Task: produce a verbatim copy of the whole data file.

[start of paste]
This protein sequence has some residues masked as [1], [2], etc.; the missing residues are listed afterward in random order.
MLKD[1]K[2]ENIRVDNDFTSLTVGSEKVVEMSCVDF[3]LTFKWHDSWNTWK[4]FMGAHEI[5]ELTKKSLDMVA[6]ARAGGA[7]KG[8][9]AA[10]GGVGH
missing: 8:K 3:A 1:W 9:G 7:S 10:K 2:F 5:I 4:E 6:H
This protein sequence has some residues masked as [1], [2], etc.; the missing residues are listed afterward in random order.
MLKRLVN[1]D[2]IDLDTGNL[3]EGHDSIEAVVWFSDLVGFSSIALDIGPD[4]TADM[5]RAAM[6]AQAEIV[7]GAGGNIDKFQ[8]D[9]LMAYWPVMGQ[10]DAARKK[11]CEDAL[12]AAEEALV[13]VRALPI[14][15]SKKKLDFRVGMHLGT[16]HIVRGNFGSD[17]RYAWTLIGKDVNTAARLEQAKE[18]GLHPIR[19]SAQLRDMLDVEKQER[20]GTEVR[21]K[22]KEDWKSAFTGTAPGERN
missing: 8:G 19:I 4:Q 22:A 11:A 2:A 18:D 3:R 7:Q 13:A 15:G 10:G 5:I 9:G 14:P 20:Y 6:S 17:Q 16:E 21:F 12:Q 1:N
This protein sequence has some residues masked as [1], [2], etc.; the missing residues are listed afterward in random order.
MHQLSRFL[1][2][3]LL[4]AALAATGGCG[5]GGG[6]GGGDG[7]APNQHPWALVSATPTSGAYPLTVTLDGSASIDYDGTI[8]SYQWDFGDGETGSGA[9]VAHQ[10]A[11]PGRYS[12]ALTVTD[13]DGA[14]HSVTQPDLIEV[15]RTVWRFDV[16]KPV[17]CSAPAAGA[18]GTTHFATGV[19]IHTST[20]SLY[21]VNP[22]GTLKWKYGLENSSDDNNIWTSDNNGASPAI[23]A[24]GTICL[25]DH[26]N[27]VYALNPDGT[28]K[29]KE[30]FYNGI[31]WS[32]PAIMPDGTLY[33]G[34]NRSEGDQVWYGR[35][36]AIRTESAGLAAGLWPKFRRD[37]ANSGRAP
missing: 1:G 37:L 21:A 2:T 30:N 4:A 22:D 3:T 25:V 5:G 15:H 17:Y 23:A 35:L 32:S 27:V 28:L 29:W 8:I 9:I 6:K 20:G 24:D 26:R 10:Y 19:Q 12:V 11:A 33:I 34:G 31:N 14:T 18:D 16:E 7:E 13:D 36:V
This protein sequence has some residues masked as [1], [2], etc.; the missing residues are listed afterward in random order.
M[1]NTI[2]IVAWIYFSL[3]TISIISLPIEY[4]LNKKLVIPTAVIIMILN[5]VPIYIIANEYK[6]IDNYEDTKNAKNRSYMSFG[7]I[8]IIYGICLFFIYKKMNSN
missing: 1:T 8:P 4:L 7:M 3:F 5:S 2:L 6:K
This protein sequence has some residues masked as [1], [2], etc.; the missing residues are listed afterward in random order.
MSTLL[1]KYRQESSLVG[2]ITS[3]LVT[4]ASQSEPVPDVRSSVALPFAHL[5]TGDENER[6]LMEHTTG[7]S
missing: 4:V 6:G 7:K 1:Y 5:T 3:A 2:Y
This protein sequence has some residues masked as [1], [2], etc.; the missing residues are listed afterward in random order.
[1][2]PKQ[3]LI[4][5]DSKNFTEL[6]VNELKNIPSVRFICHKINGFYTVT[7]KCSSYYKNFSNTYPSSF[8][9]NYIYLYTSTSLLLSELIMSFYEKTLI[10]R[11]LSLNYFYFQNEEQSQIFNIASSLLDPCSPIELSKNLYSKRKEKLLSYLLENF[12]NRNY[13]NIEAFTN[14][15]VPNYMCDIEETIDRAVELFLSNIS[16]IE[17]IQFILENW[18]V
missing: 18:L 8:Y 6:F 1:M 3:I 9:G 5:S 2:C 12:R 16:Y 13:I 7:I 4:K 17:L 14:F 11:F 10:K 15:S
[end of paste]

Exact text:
This protein sequence has some residues masked as [1], [2], etc.; the missing residues are listed afterward in random order.
MLKD[1]K[2]ENIRVDNDFTSLTVGSEKVVEMSCVDF[3]LTFKWHDSWNTWK[4]FMGAHEI[5]ELTKKSLDMVA[6]ARAGGA[7]KG[8][9]AA[10]GGVGH
missing: 8:K 3:A 1:W 9:G 7:S 10:K 2:F 5:I 4:E 6:H
This protein sequence has some residues masked as [1], [2], etc.; the missing residues are listed afterward in random order.
MLKRLVN[1]D[2]IDLDTGNL[3]EGHDSIEAVVWFSDLVGFSSIALDIGPD[4]TADM[5]RAAM[6]AQAEIV[7]GAGGNIDKFQ[8]D[9]LMAYWPVMGQ[10]DAARKK[11]CEDAL[12]AAEEALV[13]VRALPI[14][15]SKKKLDFRVGMHLGT[16]HIVRGNFGSD[17]RYAWTLIGKDVNTAARLEQAKE[18]GLHPIR[19]SAQLRDMLDVEKQER[20]GTEVR[21]K[22]KEDWKSAFTGTAPGERN
missing: 8:G 19:I 4:Q 22:A 11:A 2:A 18:D 3:R 7:Q 13:A 15:G 10:G 5:I 9:G 14:P 20:Y 6:S 17:Q 16:E 21:F 12:Q 1:N
This protein sequence has some residues masked as [1], [2], etc.; the missing residues are listed afterward in random order.
MHQLSRFL[1][2][3]LL[4]AALAATGGCG[5]GGG[6]GGGDG[7]APNQHPWALVSATPTSGAYPLTVTLDGSASIDYDGTI[8]SYQWDFGDGETGSGA[9]VAHQ[10]A[11]PGRYS[12]ALTVTD[13]DGA[14]HSVTQPDLIEV[15]RTVWRFDV[16]KPV[17]CSAPAAGA[18]GTTHFATGV[19]IHTST[20]SLY[21]VNP[22]GTLKWKYGLENSSDDNNIWTSDNNGASPAI[23]A[24]GTICL[25]DH[26]N[27]VYALNPDGT[28]K[29]KE[30]FYNGI[31]WS[32]PAIMPDGTLY[33]G[34]NRSEGDQVWYGR[35][36]AIRTESAGLAAGLWPKFRRD[37]ANSGRAP
missing: 1:G 37:L 21:A 2:T 30:N 4:A 22:D 3:T 25:V 5:G 15:H 17:Y 23:A 35:L 32:S 27:V 28:L 29:W 8:I 9:I 6:K 20:G 24:D 26:R 10:Y 19:Q 12:V 11:A 33:I 34:G 31:N 14:T 18:D 16:E 7:E 13:D 36:V
This protein sequence has some residues masked as [1], [2], etc.; the missing residues are listed afterward in random order.
M[1]NTI[2]IVAWIYFSL[3]TISIISLPIEY[4]LNKKLVIPTAVIIMILN[5]VPIYIIANEYK[6]IDNYEDTKNAKNRSYMSFG[7]I[8]IIYGICLFFIYKKMNSN
missing: 1:T 8:P 4:L 7:M 3:F 5:S 2:L 6:K
This protein sequence has some residues masked as [1], [2], etc.; the missing residues are listed afterward in random order.
MSTLL[1]KYRQESSLVG[2]ITS[3]LVT[4]ASQSEPVPDVRSSVALPFAHL[5]TGDENER[6]LMEHTTG[7]S
missing: 4:V 6:G 7:K 1:Y 5:T 3:A 2:Y
This protein sequence has some residues masked as [1], [2], etc.; the missing residues are listed afterward in random order.
[1][2]PKQ[3]LI[4][5]DSKNFTEL[6]VNELKNIPSVRFICHKINGFYTVT[7]KCSSYYKNFSNTYPSSF[8][9]NYIYLYTSTSLLLSELIMSFYEKTLI[10]R[11]LSLNYFYFQNEEQSQIFNIASSLLDPCSPIELSKNLYSKRKEKLLSYLLENF[12]NRNY[13]NIEAFTN[14][15]VPNYMCDIEETIDRAVELFLSNIS[16]IE[17]IQFILENW[18]V
missing: 18:L 8:Y 6:F 1:M 3:I 9:G 5:S 2:C 12:R 16:Y 13:I 7:I 4:K 17:L 14:F 11:F 10:K 15:S